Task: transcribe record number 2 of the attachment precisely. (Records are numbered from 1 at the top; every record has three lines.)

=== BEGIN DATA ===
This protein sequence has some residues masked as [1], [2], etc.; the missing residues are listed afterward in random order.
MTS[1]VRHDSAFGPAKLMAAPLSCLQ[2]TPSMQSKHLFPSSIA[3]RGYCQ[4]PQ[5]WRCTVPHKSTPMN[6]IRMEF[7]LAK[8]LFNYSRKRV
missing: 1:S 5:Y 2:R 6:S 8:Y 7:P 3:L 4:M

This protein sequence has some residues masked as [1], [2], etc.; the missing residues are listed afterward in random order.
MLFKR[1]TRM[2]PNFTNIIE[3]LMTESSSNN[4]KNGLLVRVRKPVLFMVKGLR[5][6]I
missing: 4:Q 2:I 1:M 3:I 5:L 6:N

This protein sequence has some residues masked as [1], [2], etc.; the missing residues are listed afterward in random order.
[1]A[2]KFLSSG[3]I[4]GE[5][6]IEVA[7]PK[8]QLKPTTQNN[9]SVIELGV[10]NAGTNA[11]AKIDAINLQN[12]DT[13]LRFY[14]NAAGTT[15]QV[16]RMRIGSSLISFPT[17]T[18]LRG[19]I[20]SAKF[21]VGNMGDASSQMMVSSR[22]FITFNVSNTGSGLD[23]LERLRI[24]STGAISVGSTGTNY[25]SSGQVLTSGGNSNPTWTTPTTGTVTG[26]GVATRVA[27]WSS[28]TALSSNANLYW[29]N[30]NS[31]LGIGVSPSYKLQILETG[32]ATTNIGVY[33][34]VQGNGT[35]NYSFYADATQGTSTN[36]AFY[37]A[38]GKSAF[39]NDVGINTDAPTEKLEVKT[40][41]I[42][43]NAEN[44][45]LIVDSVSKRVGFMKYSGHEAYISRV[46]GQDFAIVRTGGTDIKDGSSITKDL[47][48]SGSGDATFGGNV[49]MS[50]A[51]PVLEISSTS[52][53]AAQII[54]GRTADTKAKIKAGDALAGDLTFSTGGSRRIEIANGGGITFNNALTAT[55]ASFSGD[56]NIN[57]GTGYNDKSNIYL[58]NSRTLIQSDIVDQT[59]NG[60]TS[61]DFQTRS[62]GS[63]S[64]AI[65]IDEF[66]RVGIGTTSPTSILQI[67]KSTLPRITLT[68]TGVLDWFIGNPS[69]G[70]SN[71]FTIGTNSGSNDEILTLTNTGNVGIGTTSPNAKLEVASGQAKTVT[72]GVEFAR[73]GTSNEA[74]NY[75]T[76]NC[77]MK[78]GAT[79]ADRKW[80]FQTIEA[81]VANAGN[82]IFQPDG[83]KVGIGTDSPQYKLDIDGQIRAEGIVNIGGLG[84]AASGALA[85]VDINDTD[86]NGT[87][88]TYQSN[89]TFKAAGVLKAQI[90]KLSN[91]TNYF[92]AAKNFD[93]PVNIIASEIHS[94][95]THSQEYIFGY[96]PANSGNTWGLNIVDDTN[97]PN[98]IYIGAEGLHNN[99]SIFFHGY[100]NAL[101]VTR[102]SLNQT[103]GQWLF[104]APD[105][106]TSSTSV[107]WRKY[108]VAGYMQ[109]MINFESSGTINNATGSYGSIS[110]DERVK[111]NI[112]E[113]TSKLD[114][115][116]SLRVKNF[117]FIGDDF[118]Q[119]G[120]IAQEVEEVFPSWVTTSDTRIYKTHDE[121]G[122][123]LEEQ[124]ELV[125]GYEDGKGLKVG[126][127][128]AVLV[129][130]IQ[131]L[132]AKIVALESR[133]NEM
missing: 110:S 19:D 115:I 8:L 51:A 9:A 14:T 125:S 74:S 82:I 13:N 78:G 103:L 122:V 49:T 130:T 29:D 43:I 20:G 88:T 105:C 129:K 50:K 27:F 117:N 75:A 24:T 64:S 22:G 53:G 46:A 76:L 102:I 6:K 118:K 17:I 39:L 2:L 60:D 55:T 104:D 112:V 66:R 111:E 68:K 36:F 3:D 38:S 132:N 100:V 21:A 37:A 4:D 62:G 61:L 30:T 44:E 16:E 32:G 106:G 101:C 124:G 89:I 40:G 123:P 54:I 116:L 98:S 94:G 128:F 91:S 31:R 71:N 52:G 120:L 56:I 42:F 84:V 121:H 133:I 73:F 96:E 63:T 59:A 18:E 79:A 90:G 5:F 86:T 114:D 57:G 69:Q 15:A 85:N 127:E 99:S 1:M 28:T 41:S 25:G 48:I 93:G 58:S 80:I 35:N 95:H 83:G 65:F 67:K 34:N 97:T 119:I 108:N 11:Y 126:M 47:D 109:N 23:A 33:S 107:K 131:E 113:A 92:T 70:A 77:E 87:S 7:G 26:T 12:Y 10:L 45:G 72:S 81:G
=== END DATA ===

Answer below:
This protein sequence has some residues masked as [1], [2], etc.; the missing residues are listed afterward in random order.
MLFKR[1]TRM[2]PNFTNIIE[3]LMTESSSNN[4]KNGLLVRVRKPVLFMVKGLR[5][6]I
missing: 4:Q 2:I 1:M 3:I 5:L 6:N